We have moved into a new era and are most comfortable and feel the safest when interacting with each other online and at a distance. Stopping the spread of contagion is the priority. The students attending class remotely through video chat are comfortable. They’re in cozy clothes, sitting in their homes, feet up, pets walking around behind them, and they are unmasked; they are less anxious than the students in the classroom, and because of all these factors, are participating more, and more easily and readily sharing their ideas. 

Hats off to Maslow and his “higher order of needs.” Clearly, now more than ever, we see that the kids who are at home, comfortable, safe, and unmasked are at the advantage over the ones in school, uncomfortable, and masked.

Some are grateful to be back in school, no matter the changes, after six months at home during the beginning part of this quarantine. But many more prefer the safety and comfort of going to school from home.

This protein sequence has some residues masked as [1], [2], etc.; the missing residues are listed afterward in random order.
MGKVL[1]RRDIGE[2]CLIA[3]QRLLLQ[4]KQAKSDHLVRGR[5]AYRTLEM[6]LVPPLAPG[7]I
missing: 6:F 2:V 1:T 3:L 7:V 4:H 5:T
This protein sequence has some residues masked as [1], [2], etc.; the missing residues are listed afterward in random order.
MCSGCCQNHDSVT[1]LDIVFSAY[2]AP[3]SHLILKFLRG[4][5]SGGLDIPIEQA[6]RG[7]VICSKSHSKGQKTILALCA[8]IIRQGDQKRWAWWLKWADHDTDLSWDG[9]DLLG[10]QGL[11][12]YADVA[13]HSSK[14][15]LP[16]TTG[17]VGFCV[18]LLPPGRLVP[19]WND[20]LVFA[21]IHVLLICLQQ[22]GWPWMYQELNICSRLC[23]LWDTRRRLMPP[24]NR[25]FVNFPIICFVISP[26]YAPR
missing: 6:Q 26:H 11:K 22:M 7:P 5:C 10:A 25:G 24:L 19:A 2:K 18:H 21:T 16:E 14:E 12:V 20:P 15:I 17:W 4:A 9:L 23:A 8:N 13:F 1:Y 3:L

What is education becoming? We all struggle to learn the latest apps and programs with the newest technological hardware to run it all. We are out of our element, inventing new ways to present, share, discuss, write, learn, analyze, and respond to the curricula, and trying to give our students the best education we can muster.

But we are floundering ourselves. Worried about our kids and their educational experiences, worried about our family’s health and well-being. Worried about our health and well-being. Worried about our students’ safety, health, and well-being. 

Breathe. Try to be calm. Breathe.

We are all in the same boat. We will figure this out together. 

The vulnerability this brings to the surface is fine.

We are all heroes just for being here.